I had a Canelle I think they are called. Slightly burnt one biters with supposed custard inside. Too sweet. Not bad but not worth the price. I prefer the custard tarts in little Portugal by a landslide without the drama and yuppy appeal. If I lived down the street I would probably want to give it another shot but I would not go out of my way for it. Would I kick a Nadege pastry out of bed? No. Would I kick any pastry out of my bed. No.

                                    1. re: food face

                                      Very accurate description of Nadege, hard to believe the chef has such high qualifications given whats in there go online and type in Laduree to see what a pastry shop should look like.

                                  2. I stopped by Nadege a few weeks ago.

                                    I'm with those who don't care for the decor. Pastries were very pretty little baubles, but with all that white space I couldn't get the "embalming slab" comment out of my head. It's hilariously apt. Service was sweet and patient (bakery deliberations are tough work for me). I had two macarons, chocolate espresso and a rose water (or something like that... one was chocolate-cofee-y and one was pink and rose-y... please don't disregard my opinion just because I got the names wrong, waxingdeep). I quite liked the macs. They were crisp but soft, sweet but not cloying, and a nice size. Not inexpensive, but I'd stop in again if I had a craving while I was in the nabe. Two made for a very satisfying snack.

                                    1. Actually, this is one of my favourite places to get pastries. They're delicious whenever I go and the staff are extremely pleasant. I've been going since the summer of 2010 so perhaps the older posts have made them improve?

                                      Try them yourself- I recommend the deep fried custard (I think you get a deal if you buy 3), chocolate almond croissant, or any of the mini-cakes. The last few times I've gotten take away they have awesome containers to transport them in that don't result in messes.

                                      18 Replies
                                      1. re: newmrfoodie

                                        I love the salted caramel tart. Hate that they always give it to me in a baggie. I think their cakes look lovely, but I haven't tried any thing else but the tart and macarons.

                                        1. re: jlunar

                                          I love that tart too jlunar. I think the new to-go packaging is fairly recent (I saw it for the first time two weeks ago but hadn't been in a few months) and much more successful than the baggie.

                                          1. re: Manybears

                                            Thanks for the update! I probably just missed it. I went maybe a few weeks ago for macarons (for my macaron map) but couldn't resist getting the tart.

                                            ---
                                            http://www.foodpr0n.com -- food. is. love.

                                        2. re: newmrfoodie

                                          Food presentation is excellent but in terms of tast and food quality, they're more expensive but not better than other bakeries such as Rahier or a few others in mid-town Toronto.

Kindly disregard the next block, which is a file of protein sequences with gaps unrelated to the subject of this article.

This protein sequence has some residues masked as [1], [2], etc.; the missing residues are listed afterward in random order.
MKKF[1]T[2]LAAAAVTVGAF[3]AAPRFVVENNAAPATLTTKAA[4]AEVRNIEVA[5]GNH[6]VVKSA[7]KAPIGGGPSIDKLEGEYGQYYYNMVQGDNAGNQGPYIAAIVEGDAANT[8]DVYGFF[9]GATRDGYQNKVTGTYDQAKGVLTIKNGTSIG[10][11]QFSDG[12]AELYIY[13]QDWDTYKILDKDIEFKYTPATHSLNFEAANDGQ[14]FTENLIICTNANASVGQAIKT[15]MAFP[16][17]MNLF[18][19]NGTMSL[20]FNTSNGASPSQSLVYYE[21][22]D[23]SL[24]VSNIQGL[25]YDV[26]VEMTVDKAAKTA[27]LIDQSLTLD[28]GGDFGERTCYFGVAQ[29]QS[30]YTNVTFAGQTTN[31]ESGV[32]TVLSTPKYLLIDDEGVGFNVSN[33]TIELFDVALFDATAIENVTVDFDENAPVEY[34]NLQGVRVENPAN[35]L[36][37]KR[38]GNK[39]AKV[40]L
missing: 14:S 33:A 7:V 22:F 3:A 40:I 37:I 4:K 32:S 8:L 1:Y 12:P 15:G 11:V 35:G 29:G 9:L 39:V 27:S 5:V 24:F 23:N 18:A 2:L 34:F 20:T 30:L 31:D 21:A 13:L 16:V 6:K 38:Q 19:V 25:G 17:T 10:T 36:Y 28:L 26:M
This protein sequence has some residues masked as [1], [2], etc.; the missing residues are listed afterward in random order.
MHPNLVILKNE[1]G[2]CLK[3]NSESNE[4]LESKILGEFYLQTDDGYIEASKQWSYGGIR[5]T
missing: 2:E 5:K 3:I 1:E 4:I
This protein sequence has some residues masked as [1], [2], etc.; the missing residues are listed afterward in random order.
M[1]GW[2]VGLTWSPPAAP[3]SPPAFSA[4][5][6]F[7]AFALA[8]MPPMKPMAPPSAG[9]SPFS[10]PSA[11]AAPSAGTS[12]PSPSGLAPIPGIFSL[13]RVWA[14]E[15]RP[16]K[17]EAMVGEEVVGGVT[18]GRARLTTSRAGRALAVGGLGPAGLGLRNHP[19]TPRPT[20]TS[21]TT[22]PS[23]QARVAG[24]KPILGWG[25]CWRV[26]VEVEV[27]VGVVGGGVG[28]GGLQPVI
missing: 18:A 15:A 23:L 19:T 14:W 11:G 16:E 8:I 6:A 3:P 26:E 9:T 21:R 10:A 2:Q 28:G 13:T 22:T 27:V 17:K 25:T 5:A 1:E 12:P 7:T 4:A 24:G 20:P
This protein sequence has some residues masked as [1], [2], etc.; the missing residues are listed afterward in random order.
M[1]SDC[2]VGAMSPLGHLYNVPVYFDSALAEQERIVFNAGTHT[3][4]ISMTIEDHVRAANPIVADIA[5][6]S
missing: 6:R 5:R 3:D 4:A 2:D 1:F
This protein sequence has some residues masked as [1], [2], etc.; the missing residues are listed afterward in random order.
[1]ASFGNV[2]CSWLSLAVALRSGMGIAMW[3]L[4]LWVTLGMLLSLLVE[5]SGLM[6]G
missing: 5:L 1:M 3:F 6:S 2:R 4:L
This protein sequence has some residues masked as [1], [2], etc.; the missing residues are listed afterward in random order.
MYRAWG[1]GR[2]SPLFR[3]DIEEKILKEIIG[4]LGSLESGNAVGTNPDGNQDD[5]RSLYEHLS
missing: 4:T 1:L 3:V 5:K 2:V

1. re: syoung

                                            They're the closest thing I've found to the patisseries in Paris. I've not found better. And trust me , I've been looking pretty hard! Ha.

                                            1. re: syoung

                                              Spot on. Nadege is form over function. Looks gorgeous, but taste and texture underwhelms.

                                              1. re: JonasBrand

                                                Then you'll also be under-whelmed by the pastry in Paris.

                                                1. re: justpete

                                                  I'm with Justpete. I've been going once every few months since it opened, and trying at least two of the cakes each time---I've also had 'rons on a half dozen occasions. It is far better than any other patisserie (not a fan of the croissants or sandwiches however) that I have ever been to in Toronto--with Rahier and highly uneven Thuet being my runners up. Utterly baffled by consistent bad reviews.

                                                  -----
                                                  Rahier
                                                  1586 Bayview Ave, Toronto, ON M4G, CA

                                                  Thuet
                                                  609 King St W, Toronto, ON M5V1M5, CA

                                                  1. re: mstacey42

                                                    I think people are generally more angry about the prices than the food itself - but quality like they have doesn't come cheap. I agree on the sandwiches - but they do in a pinch. The Almond croissant is pretty delicious though - maybe give it another try?

                                                    1. re: justpete

                                                      I don't think that's the case at all. I finally got to try some of their macarons this weekend and I was totally underwhelmed. I would happily pay double the price per macaron if they were close to the quality of what I've had in Paris. Nothing in Canada compares to what one can get at say Laudree.